EPMD is an American hip hop group from Brentwood, New York. The group’s name is a concatenation of the members’ name “E” and “PMD” or an acronym for “Erick and Parrish Making Dollars” (later “Erick and Parrish Millennium Ducats”), referencing its members, emcees Erick Sermon and Parrish Smith (“PMD”). The group has been active for more than 20 years (1986present), and is one of the most prominent acts in East coast hip hop. Diamond J, DJ K La Boss, and DJ Scratch were DJs for the group.
The word “business” is used in every title of the group’s albums. Every album also has a track titled “Jane”.
EPMD’s first album, Strictly Business, appeared in 1988, which featured the underground hit “Strictly Business,” based on a sample of Eric Clapton’s version of Bob Marley’s “I Shot the Sheriff.” Many critics cite this first album as the group’s most influential. The group’s brand of funk-fueled sample-heavy hip-hop proved to be a major force in the genre. Unlike old school hip hop, which was originally based on disco hits but eventually became more electronic, EPMD based its music mainly on lifting funk and rock breaks for samples and helped to popularize their usage, along with Marley Marl and Public Enemy. “You’re a Customer” combined snippets of Steve Miller’s “Fly Like an Eagle,” Kool & the Gang’s “Jungle Boogie,” and the bass line from ZZ Tops “Cheap Sunglasses.” “Jane,” about a romantic rendezvous turned bad, would be revisited on no less than five sequels; a first for hip-hop, and, perhaps, rock and roll as well. “You Gots to Chill” used 1980s funk band Zapp’s “More Bounce to the Ounce,” which has become one of the most enduring sample sources for hip-hop. “I’m Housin'” was covered some 12 years later by Rage Against the Machine. Managed early on by Russell Simmons’ RUSH Management, the group toured with such hip-hop luminaries as Run-DMC, Public Enemy, and DJ Jazzy Jeff & the Fresh Prince.
Promotional EPMD t-shirt for their 1990 Business As Usual album
EPMD signed with Fresh/Sleeping Bag Records, which eventually released its debut album, Strictly Business, by electro funk pioneer Kurtis Mantronik. Propelled by several strong singles (“You Gots to Chill” and the albums title track), the album was eventually certified gold, selling over 500,000 copies, as did 1989’s follow-up, Unfinished Business. Financial frustrations followed when Sleeping Bag went under in 1992. The two EPMD albums and Nice & Smooths debut album were acquired by Priority/EMI Records before the label was sold to Warlock Records. The duos Sleeping Bag contract was acquired by Def Jam. EPMD returned in 1990 with Business As Usual and Business Never Personal two years later. By 1992, the group presided over an extended family dubbed the Hit Squad, which included Redman, K-Solo, Das EFX, Hurricane G, and Knucklehedz.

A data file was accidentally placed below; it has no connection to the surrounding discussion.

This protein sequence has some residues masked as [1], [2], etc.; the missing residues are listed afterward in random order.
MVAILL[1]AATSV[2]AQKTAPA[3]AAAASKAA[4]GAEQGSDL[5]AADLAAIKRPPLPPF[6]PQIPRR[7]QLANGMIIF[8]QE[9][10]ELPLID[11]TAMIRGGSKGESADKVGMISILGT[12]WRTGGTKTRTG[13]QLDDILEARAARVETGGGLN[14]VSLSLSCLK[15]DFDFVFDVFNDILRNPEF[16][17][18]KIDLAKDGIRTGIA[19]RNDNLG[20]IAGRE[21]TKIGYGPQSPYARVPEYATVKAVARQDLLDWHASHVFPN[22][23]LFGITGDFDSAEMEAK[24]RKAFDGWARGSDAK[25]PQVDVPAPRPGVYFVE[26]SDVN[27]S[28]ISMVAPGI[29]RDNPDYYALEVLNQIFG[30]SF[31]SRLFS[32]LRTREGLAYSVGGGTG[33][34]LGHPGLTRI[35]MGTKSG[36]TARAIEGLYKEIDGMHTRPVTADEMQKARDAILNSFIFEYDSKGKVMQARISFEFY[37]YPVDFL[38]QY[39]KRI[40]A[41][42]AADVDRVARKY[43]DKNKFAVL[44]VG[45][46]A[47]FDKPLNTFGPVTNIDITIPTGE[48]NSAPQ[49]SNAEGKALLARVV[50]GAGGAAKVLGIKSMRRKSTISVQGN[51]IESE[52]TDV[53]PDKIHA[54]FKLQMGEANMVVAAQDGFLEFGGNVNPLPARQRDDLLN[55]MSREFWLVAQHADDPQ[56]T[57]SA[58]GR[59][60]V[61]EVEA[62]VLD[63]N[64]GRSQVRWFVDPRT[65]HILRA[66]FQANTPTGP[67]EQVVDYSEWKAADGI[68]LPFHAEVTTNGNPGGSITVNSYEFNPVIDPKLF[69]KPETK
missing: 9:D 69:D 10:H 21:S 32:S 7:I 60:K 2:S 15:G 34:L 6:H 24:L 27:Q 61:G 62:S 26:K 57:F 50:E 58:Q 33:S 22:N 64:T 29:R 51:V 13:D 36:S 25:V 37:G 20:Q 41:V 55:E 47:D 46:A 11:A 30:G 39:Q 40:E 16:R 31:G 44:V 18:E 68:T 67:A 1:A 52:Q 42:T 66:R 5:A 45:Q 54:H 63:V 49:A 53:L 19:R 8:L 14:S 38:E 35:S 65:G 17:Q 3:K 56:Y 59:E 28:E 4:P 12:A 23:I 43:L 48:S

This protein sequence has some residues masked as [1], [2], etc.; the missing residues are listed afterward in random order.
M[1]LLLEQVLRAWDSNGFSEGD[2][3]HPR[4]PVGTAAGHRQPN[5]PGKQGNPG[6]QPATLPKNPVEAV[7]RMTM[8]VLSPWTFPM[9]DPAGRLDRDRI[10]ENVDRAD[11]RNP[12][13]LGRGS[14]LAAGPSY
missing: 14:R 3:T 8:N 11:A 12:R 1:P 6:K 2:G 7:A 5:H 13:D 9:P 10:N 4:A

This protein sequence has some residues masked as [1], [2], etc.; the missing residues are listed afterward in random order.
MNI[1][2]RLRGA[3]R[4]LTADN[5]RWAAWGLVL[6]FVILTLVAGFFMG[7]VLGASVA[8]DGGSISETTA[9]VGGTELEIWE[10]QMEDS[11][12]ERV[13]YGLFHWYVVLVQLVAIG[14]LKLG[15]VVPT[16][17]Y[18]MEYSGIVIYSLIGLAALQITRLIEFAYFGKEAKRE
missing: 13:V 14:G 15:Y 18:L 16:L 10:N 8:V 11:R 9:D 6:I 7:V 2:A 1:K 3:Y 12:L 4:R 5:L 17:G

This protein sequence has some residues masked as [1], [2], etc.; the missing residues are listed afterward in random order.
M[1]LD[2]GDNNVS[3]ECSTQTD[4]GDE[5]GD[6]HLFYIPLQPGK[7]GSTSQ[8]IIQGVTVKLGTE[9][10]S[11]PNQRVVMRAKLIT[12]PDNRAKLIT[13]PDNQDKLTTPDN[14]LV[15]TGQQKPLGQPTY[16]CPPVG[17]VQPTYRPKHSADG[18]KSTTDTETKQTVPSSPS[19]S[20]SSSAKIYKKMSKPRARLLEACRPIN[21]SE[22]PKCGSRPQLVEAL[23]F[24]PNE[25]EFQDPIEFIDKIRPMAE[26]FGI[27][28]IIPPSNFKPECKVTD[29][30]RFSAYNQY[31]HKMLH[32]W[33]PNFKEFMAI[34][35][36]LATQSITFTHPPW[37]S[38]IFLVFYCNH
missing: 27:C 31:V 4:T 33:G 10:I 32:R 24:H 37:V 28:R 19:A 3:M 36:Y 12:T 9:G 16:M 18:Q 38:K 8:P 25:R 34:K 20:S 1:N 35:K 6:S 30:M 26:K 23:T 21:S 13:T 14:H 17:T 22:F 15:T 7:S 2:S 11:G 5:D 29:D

In 1992, EPMD had a hit with its song “Crossover,” which lamented rappers making blatant concessions to pop sensibilities in order to get mainstream attention from music audiences. Ironically, the song became a crossover hit itself peaking at #42 on the Billboard Hot 100 and in doing so becoming their biggest hit to date.
The duo split in January 1993, under controversial circumstances. According to interviews in The Source and Rap Pages, in late 1991, Smith’s house was burglarized by armed intruders. According to Smith, in the ensuing police investigation, one of the apprehended culprits supposedly gave up Sermon’s name as having allegedly paid them to do it. Sermon was arrested and briefly detained for questioning, but no charges were filed. Still, it led to lingering tensions, and by the time of the break-up, Sermon alleged financial impropriety on Smith’s part. The duo found itself as solo artists by default: Sermon debuted in 1993 with No Pressure, followed by Double or Nothing (1995), Def Squad Presents Erick Onasis (2000), Music (2001), and React (2002). Smith made his statements on 1994’s Shade Business, followed by Business is Business in 1996.
Extended & updated info here: http://en.wikipedia.org/wiki/EPMD
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